Photos of the New Rex Litter

DSC_0050I have some requests from potential buyers for pics of this litter, so I figured I might as well share them with everyone.

DSC_0054These kits are now twelve days old. As it turns out, there are two black otters, two blue otters and two solid self-blacks. One of the black otters has funny little bent over crumpled ears. I’m sure they’ll straighten out in time.

DSC_0042I think the reason I thought they were all blue at first is that the Rex black is much lighter when they’re born than in some of the other breeds I have. I’ll have to remember that.

DSC_0044My other Standard Rex Bluefin is due to kindle her very first litter on the 23rd. I gave her a nestbox today and she kind of exploded it.


Yes, there is actually a nest and a rabbit underneath all that


Gardening: A Retrospective


Poppies are one of my favorite perennials

I realized the other day that I never write about gardening on this blog, even though it’s a big part of my life and one of the main reasons I bought my own house and yard.

Throughout my apartment-dwelling life I’ve had many container gardens. One particularly nice one was in Halifax, Nova Scotia during my university days. It was on a modestly sized sunny balcony on the second floor of a huge heritage house. That was probably the garden I was most proud of… It was packed with poppies, nasturtiums, delphiniums, a giant dill plant, violas, sweet alyssum and wildflowers. I used to sit out there in the sunshine with my cats with butterflies and bees flying around everywhere and feel like a pretty damn good gardener.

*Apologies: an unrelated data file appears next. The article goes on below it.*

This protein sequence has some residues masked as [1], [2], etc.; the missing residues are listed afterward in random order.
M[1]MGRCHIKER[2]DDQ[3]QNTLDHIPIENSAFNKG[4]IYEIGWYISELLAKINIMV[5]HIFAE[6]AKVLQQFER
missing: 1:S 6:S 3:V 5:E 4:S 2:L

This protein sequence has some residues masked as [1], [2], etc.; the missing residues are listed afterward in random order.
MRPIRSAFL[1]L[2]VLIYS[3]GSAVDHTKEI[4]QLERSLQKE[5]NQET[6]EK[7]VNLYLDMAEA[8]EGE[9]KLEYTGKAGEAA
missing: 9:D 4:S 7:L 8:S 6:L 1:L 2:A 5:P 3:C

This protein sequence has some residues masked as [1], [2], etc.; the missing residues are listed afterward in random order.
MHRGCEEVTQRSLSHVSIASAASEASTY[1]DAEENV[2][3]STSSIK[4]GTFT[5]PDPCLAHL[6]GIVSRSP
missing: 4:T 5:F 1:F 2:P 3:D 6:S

Switch it up to my previous ground level place in Vancouver, British Columbia which had a great 40 by 6 foot outdoor patio area that was unfortunately in deep shade for most of the day. A lot of the plants I knew how to grow well withered away in that shade, although a few I expected not to survive surprised me. Like my giant sequoia redwood tree which has been toughing it out in the same pot for going on ten years now. (Where on earth do you plant a giant redwood on a normal urban lot?)

Luckily around the end of my stay there I was able to glean myself a community garden plot at the elementary school down the street. I had what seemed to me like a huge, 10 by 10 foot raised bed, stuffed to the brim with amazing rotted manure and compost. And weeds.


This is what my community garden plot looked like before I took it over


And here it is after

It was a beautiful sight! Without doing hardly anything other than the initial weeding, including not staking my indeterminate tomatoes, my vegetables were producing madly. I think other community members were probably watering my plot sometimes which I’m sure helped and was very nice of them.